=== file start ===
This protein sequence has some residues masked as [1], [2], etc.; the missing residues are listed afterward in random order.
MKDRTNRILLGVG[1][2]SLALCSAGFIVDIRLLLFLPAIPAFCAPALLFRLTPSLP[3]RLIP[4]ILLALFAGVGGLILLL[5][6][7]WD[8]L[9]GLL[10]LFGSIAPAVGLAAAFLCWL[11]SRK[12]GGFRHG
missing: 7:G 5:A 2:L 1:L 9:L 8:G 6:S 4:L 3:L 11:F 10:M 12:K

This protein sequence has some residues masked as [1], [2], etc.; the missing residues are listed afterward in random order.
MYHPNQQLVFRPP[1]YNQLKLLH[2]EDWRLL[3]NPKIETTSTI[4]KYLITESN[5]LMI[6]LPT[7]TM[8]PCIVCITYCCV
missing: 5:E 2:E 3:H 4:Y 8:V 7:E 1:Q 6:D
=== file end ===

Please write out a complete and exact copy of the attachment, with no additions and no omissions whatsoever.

This protein sequence has some residues masked as [1], [2], etc.; the missing residues are listed afterward in random order.
MKDRTNRILLGVG[1][2]SLALCSAGFIVDIRLLLFLPAIPAFCAPALLFRLTPSLP[3]RLIP[4]ILLALFAGVGGLILLL[5][6][7]WD[8]L[9]GLL[10]LFGSIAPAVGLAAAFLCWL[11]SRK[12]GGFRHG
missing: 7:G 5:A 2:L 1:L 9:L 8:G 6:S 4:L 3:L 11:F 10:M 12:K

This protein sequence has some residues masked as [1], [2], etc.; the missing residues are listed afterward in random order.
MYHPNQQLVFRPP[1]YNQLKLLH[2]EDWRLL[3]NPKIETTSTI[4]KYLITESN[5]LMI[6]LPT[7]TM[8]PCIVCITYCCV
missing: 5:E 2:E 3:H 4:Y 8:V 7:E 1:Q 6:D